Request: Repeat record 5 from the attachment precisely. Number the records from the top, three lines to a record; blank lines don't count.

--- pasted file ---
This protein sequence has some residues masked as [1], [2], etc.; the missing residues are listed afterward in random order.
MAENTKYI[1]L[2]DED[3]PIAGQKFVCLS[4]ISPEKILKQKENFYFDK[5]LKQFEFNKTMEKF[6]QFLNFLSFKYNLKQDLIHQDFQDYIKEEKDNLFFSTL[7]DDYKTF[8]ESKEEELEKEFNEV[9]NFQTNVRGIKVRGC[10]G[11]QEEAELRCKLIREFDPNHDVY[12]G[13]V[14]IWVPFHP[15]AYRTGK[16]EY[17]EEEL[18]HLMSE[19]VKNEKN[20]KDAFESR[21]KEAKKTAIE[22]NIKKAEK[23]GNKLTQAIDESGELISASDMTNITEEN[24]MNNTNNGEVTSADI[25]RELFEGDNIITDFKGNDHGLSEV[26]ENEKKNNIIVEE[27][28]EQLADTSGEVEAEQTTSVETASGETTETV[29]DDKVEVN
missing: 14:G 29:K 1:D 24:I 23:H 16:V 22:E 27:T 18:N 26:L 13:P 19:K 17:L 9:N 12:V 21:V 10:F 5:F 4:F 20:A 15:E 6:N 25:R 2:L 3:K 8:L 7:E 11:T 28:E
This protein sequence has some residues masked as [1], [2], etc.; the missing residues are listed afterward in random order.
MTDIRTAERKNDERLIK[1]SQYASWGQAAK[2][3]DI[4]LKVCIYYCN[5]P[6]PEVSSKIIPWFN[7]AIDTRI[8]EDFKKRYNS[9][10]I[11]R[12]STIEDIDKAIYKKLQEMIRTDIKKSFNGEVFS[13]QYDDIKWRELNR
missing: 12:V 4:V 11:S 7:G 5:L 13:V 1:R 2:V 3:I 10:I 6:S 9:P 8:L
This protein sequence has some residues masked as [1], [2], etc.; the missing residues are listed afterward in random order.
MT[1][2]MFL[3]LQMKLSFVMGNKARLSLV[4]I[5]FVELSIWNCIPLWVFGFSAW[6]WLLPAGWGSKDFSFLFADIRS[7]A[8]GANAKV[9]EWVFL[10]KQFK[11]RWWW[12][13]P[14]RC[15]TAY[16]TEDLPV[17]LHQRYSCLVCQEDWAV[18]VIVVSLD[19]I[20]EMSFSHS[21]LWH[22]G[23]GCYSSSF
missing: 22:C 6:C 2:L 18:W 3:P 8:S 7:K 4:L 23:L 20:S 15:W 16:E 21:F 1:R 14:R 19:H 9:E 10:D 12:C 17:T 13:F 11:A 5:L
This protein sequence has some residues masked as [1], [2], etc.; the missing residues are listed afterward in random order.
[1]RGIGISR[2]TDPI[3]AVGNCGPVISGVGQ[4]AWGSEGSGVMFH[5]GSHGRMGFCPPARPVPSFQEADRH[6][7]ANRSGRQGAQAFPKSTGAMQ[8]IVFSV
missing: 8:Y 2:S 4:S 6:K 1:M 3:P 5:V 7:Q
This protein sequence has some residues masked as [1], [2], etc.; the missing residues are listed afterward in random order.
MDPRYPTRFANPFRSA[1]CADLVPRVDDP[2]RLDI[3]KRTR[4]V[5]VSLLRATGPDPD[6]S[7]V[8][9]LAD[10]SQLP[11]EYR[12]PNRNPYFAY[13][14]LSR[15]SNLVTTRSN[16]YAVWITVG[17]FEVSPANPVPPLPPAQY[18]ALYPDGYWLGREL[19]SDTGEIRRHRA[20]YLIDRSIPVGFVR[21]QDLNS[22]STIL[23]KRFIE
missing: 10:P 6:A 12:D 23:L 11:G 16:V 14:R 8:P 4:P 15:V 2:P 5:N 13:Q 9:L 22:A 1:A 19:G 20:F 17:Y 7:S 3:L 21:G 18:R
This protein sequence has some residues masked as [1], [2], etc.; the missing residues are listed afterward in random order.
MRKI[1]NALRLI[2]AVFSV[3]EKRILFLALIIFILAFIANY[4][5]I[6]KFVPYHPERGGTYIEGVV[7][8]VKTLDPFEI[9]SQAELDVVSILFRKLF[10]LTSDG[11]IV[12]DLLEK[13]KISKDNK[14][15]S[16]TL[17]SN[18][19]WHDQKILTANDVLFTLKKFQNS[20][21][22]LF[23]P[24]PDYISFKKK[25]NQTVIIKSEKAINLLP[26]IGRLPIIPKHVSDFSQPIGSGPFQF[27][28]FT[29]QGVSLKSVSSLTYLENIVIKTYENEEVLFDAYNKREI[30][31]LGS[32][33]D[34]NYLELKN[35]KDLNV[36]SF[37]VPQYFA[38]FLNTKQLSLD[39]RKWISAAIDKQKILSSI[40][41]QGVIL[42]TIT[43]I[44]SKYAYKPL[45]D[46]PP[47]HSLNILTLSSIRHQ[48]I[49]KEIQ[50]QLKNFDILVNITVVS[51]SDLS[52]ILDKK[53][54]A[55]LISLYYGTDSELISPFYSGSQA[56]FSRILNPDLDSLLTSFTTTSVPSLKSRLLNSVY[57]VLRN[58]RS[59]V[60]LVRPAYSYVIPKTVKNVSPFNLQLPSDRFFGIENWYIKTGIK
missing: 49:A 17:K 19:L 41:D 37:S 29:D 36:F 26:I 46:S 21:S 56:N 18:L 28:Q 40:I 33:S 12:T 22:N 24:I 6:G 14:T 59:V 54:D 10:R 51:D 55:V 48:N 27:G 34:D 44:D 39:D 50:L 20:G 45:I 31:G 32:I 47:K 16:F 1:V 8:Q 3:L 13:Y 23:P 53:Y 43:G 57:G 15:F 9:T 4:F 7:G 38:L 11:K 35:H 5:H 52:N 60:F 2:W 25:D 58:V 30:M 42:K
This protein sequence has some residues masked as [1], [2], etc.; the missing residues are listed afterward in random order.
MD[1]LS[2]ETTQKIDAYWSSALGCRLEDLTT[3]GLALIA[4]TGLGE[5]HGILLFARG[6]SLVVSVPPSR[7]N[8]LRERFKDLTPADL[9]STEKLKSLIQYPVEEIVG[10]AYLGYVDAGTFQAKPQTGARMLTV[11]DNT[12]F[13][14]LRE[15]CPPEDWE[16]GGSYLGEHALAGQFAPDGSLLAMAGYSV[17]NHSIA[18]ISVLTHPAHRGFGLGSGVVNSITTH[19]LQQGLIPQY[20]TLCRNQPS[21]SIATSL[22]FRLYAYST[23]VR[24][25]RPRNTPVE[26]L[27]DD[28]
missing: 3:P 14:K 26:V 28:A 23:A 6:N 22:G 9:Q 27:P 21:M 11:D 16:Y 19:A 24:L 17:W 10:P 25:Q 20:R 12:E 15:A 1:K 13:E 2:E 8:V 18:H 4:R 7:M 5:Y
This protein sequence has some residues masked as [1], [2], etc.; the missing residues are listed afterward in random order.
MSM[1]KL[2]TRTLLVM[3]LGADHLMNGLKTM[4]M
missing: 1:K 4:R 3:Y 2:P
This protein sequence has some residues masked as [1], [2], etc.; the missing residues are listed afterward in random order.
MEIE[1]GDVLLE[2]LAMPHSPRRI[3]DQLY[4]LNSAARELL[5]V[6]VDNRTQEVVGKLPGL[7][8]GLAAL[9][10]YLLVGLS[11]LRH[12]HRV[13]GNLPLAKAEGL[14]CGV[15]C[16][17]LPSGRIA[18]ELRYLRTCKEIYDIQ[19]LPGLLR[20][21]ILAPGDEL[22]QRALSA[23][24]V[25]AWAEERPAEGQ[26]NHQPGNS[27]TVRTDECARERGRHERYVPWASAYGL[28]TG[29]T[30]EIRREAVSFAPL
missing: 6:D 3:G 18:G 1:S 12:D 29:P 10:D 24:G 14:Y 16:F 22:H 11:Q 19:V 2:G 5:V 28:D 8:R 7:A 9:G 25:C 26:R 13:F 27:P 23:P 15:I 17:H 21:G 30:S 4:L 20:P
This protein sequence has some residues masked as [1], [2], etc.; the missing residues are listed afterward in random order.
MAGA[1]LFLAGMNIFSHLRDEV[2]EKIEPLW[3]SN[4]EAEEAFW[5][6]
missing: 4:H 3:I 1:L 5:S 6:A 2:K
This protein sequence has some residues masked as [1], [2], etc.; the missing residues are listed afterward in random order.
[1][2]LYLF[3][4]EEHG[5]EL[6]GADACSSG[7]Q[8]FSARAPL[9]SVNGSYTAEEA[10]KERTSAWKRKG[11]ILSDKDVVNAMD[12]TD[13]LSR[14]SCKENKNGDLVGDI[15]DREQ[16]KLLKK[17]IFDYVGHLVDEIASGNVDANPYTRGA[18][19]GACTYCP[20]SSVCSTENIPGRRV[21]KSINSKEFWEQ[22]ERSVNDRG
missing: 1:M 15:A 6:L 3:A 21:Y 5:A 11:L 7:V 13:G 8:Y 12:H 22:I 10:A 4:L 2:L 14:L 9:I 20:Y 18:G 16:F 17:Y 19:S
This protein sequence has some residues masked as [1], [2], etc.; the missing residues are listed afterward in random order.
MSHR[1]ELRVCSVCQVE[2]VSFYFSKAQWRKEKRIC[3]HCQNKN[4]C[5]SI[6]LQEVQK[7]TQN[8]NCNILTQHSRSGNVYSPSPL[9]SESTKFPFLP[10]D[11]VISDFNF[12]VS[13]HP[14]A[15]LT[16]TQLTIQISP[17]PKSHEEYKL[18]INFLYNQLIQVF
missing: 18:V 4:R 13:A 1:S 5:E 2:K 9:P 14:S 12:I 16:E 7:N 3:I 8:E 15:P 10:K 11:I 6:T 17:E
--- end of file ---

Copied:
This protein sequence has some residues masked as [1], [2], etc.; the missing residues are listed afterward in random order.
MDPRYPTRFANPFRSA[1]CADLVPRVDDP[2]RLDI[3]KRTR[4]V[5]VSLLRATGPDPD[6]S[7]V[8][9]LAD[10]SQLP[11]EYR[12]PNRNPYFAY[13][14]LSR[15]SNLVTTRSN[16]YAVWITVG[17]FEVSPANPVPPLPPAQY[18]ALYPDGYWLGREL[19]SDTGEIRRHRA[20]YLIDRSIPVGFVR[21]QDLNS[22]STIL[23]KRFIE
missing: 10:P 6:A 12:D 23:L 11:G 16:V 14:R 8:P 4:P 15:V 2:P 5:N 13:Q 9:L 22:A 1:A 19:G 20:F 17:Y 7:S 3:L 21:G 18:R